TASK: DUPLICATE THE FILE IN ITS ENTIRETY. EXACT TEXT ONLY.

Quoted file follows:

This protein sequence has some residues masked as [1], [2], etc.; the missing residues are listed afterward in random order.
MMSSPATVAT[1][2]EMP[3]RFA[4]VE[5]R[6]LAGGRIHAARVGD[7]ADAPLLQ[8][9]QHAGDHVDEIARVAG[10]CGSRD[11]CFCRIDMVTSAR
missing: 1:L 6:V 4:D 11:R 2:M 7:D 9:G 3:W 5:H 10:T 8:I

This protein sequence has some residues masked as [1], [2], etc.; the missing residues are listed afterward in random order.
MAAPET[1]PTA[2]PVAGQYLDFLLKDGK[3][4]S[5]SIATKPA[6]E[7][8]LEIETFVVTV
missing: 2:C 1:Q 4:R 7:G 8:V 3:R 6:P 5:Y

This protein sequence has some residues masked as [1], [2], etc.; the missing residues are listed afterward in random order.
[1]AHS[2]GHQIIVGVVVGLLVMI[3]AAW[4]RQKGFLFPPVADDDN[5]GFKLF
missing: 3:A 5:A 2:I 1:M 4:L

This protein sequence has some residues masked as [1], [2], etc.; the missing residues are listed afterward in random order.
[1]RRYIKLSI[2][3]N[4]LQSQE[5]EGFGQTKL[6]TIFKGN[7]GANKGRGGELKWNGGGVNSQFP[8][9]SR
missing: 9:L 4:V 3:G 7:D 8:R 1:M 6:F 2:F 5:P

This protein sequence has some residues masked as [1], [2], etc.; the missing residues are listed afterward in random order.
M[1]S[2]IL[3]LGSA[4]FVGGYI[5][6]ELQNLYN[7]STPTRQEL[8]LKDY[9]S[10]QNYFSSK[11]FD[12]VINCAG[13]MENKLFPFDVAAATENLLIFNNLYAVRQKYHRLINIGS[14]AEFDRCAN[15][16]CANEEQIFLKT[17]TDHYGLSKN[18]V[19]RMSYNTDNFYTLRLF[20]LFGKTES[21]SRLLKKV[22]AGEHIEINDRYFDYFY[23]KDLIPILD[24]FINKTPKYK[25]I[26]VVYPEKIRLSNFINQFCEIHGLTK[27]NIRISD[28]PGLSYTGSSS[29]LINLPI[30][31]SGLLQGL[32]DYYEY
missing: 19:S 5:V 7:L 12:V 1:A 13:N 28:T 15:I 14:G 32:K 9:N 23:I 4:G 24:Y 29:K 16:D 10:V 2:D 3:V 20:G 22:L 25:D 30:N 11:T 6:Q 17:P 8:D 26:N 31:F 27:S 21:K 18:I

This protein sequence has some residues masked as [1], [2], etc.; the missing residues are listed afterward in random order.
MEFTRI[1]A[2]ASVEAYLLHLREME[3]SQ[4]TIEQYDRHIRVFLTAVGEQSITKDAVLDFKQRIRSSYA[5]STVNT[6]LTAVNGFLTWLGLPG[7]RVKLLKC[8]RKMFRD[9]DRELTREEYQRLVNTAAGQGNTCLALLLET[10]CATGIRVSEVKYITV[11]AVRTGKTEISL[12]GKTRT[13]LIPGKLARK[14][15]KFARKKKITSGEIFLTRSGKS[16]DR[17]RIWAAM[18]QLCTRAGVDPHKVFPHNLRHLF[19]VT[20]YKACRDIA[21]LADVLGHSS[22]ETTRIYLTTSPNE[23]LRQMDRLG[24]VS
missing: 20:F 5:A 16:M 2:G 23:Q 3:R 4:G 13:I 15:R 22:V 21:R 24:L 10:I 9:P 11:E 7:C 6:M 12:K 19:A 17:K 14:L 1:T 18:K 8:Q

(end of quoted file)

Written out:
This protein sequence has some residues masked as [1], [2], etc.; the missing residues are listed afterward in random order.
MMSSPATVAT[1][2]EMP[3]RFA[4]VE[5]R[6]LAGGRIHAARVGD[7]ADAPLLQ[8][9]QHAGDHVDEIARVAG[10]CGSRD[11]CFCRIDMVTSAR
missing: 1:L 6:V 4:D 11:R 2:M 7:D 9:G 3:W 5:H 10:T 8:I

This protein sequence has some residues masked as [1], [2], etc.; the missing residues are listed afterward in random order.
MAAPET[1]PTA[2]PVAGQYLDFLLKDGK[3][4]S[5]SIATKPA[6]E[7][8]LEIETFVVTV
missing: 2:C 1:Q 4:R 7:G 8:V 3:R 6:P 5:Y

This protein sequence has some residues masked as [1], [2], etc.; the missing residues are listed afterward in random order.
[1]AHS[2]GHQIIVGVVVGLLVMI[3]AAW[4]RQKGFLFPPVADDDN[5]GFKLF
missing: 3:A 5:A 2:I 1:M 4:L

This protein sequence has some residues masked as [1], [2], etc.; the missing residues are listed afterward in random order.
[1]RRYIKLSI[2][3]N[4]LQSQE[5]EGFGQTKL[6]TIFKGN[7]GANKGRGGELKWNGGGVNSQFP[8][9]SR
missing: 9:L 4:V 3:G 7:D 8:R 1:M 6:F 2:F 5:P

This protein sequence has some residues masked as [1], [2], etc.; the missing residues are listed afterward in random order.
M[1]S[2]IL[3]LGSA[4]FVGGYI[5][6]ELQNLYN[7]STPTRQEL[8]LKDY[9]S[10]QNYFSSK[11]FD[12]VINCAG[13]MENKLFPFDVAAATENLLIFNNLYAVRQKYHRLINIGS[14]AEFDRCAN[15][16]CANEEQIFLKT[17]TDHYGLSKN[18]V[19]RMSYNTDNFYTLRLF[20]LFGKTES[21]SRLLKKV[22]AGEHIEINDRYFDYFY[23]KDLIPILD[24]FINKTPKYK[25]I[26]VVYPEKIRLSNFINQFCEIHGLTK[27]NIRISD[28]PGLSYTGSSS[29]LINLPI[30][31]SGLLQGL[32]DYYEY
missing: 19:S 5:V 7:L 12:V 1:A 13:N 28:T 15:I 14:G 32:K 9:N 23:I 4:G 24:Y 29:K 16:D 10:V 2:D 3:V 20:G 22:L 25:D 30:N 11:T 6:Q 17:P 8:D 26:N 31:F 27:S 21:K 18:I

This protein sequence has some residues masked as [1], [2], etc.; the missing residues are listed afterward in random order.
MEFTRI[1]A[2]ASVEAYLLHLREME[3]SQ[4]TIEQYDRHIRVFLTAVGEQSITKDAVLDFKQRIRSSYA[5]STVNT[6]LTAVNGFLTWLGLPG[7]RVKLLKC[8]RKMFRD[9]DRELTREEYQRLVNTAAGQGNTCLALLLET[10]CATGIRVSEVKYITV[11]AVRTGKTEISL[12]GKTRT[13]LIPGKLARK[14][15]KFARKKKITSGEIFLTRSGKS[16]DR[17]RIWAAM[18]QLCTRAGVDPHKVFPHNLRHLF[19]VT[20]YKACRDIA[21]LADVLGHSS[22]ETTRIYLTTSPNE[23]LRQMDRLG[24]VS
missing: 20:F 5:A 16:M 2:G 23:Q 3:R 4:G 13:I 15:R 22:V 21:R 24:L 10:I 9:P 11:E 7:C 6:M 12:K 19:A 17:K 14:L 1:T 18:K 8:Q